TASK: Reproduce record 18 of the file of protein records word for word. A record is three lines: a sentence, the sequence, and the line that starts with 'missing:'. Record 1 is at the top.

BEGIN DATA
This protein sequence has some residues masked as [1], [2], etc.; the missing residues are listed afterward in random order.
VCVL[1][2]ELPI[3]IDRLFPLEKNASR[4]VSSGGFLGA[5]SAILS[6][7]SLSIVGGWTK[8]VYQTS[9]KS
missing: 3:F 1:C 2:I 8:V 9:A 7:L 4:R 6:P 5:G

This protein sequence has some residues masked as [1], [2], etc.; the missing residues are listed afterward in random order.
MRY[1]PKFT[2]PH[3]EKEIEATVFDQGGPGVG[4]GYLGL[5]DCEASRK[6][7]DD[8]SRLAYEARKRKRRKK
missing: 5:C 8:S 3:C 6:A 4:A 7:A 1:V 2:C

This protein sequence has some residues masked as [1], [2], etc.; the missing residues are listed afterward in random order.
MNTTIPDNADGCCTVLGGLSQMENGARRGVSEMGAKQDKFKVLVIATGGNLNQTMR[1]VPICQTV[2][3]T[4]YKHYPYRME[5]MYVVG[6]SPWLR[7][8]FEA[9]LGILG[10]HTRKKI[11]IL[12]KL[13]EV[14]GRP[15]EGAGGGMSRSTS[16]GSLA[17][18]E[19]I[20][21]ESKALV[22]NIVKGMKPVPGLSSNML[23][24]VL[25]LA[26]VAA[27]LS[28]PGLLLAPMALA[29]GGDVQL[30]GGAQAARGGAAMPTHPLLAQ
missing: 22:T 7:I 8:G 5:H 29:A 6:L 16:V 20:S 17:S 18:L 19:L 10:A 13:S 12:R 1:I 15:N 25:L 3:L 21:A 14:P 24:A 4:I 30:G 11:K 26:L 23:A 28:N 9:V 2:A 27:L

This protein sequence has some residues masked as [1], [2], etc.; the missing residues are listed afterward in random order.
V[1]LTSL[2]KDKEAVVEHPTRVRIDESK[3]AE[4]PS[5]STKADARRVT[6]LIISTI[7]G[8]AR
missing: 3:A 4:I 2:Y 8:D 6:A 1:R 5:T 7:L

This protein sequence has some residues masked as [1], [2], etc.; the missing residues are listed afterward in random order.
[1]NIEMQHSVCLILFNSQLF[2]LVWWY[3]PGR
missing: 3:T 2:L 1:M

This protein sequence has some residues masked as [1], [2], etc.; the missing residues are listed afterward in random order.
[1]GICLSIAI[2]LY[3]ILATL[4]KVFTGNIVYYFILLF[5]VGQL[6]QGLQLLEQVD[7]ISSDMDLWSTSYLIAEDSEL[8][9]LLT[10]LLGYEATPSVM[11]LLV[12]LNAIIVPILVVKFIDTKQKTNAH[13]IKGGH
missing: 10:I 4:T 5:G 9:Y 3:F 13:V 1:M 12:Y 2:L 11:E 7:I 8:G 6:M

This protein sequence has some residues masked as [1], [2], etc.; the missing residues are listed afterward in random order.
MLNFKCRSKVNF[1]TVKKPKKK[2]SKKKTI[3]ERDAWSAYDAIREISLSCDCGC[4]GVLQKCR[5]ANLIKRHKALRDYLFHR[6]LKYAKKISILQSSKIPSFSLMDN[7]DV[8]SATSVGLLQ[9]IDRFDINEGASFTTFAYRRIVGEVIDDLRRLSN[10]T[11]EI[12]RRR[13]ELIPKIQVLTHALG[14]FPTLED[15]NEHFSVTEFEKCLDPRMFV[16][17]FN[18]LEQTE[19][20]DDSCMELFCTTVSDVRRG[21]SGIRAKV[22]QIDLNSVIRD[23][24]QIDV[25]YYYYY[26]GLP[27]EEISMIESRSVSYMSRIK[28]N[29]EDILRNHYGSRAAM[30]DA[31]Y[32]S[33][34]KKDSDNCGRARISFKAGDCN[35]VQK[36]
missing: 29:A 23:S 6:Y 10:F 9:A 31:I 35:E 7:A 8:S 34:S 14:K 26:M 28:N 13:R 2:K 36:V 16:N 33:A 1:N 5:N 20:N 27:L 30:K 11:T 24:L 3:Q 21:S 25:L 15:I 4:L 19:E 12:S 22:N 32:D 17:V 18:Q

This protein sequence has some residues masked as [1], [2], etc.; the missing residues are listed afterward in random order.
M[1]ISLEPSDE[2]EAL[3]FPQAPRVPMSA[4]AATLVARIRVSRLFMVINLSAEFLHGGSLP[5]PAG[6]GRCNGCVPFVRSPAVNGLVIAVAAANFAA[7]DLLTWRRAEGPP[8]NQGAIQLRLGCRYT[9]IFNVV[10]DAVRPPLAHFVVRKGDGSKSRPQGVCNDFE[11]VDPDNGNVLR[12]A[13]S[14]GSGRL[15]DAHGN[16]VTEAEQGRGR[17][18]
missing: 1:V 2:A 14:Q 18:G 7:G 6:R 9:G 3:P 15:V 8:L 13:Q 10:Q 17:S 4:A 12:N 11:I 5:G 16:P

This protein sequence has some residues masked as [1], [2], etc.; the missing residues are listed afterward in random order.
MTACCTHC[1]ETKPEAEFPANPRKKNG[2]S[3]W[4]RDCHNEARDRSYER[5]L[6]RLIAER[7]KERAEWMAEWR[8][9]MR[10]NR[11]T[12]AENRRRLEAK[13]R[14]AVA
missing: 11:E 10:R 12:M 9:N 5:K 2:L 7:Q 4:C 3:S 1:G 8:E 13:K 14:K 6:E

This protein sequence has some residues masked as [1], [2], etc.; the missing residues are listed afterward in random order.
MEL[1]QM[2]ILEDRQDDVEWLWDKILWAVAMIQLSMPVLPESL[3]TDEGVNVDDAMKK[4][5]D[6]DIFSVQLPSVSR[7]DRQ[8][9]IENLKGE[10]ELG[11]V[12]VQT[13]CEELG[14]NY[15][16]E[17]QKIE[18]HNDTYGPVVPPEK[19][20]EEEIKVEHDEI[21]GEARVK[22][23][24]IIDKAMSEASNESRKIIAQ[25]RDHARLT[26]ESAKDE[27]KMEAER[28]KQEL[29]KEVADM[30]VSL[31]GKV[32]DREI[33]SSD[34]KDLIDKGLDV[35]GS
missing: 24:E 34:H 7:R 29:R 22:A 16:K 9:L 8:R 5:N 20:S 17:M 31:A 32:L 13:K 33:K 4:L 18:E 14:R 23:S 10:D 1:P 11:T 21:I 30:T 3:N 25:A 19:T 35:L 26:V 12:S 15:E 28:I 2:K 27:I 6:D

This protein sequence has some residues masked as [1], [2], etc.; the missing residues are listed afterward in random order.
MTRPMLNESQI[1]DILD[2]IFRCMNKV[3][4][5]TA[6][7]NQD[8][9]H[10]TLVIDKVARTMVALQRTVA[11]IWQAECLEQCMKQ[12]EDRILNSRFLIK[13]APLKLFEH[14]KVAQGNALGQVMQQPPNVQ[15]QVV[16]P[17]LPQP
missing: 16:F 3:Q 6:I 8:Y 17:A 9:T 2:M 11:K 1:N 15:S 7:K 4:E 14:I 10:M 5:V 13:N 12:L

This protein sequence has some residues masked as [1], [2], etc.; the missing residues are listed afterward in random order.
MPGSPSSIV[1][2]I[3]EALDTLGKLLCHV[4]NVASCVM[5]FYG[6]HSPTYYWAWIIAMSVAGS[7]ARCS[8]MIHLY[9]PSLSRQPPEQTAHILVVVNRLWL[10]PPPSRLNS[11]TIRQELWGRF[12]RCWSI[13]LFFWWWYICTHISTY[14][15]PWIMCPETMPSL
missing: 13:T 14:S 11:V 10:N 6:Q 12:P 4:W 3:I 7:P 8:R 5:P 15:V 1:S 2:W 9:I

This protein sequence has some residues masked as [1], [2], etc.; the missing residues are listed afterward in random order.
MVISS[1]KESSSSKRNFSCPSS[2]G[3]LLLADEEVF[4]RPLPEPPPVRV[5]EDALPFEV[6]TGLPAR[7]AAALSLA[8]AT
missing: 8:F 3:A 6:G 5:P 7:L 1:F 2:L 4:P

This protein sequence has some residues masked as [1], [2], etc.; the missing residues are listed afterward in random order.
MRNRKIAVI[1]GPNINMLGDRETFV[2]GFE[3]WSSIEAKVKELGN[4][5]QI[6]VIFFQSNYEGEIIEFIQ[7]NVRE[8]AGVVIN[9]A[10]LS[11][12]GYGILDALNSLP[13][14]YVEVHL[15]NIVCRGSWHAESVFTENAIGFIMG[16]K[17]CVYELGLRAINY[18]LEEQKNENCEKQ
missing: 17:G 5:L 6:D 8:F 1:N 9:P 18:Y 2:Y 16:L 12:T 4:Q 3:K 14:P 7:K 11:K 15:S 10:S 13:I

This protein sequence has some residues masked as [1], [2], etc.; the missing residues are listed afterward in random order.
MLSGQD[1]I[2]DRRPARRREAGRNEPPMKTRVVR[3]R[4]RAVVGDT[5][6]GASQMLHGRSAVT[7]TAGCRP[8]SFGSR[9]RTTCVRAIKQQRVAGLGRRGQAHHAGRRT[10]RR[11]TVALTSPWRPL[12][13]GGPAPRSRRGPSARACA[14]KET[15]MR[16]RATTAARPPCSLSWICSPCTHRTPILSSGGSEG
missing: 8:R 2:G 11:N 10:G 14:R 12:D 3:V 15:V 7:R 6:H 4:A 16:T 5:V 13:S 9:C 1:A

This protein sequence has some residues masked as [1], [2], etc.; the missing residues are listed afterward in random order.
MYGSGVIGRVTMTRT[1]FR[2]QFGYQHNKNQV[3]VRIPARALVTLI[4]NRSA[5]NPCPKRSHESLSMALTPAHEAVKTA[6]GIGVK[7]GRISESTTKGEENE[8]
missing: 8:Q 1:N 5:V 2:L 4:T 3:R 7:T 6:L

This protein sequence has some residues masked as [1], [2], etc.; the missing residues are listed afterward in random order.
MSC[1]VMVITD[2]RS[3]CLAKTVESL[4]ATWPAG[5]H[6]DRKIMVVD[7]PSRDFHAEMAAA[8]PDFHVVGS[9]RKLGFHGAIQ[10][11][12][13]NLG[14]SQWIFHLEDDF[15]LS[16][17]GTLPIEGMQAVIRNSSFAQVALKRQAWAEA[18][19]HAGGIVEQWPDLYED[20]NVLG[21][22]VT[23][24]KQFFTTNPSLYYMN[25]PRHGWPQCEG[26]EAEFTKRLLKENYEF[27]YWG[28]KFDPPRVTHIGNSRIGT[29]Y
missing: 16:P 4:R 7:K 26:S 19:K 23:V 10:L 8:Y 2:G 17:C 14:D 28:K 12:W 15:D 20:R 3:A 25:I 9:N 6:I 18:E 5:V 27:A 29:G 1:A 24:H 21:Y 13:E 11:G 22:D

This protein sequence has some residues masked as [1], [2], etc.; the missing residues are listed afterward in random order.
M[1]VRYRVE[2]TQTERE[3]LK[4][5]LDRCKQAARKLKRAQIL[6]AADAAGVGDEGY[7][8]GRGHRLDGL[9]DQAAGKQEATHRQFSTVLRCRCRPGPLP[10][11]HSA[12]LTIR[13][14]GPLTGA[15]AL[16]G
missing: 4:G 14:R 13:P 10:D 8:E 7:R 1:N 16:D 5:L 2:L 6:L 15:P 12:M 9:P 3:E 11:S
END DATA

This protein sequence has some residues masked as [1], [2], etc.; the missing residues are listed afterward in random order.
M[1]VRYRVE[2]TQTERE[3]LK[4][5]LDRCKQAARKLKRAQIL[6]AADAAGVGDEGY[7][8]GRGHRLDGL[9]DQAAGKQEATHRQFSTVLRCRCRPGPLP[10][11]HSA[12]LTIR[13][14]GPLTGA[15]AL[16]G
missing: 4:G 14:R 13:P 10:D 8:E 7:R 1:N 16:D 5:L 2:L 6:L 15:P 12:M 9:P 3:E 11:S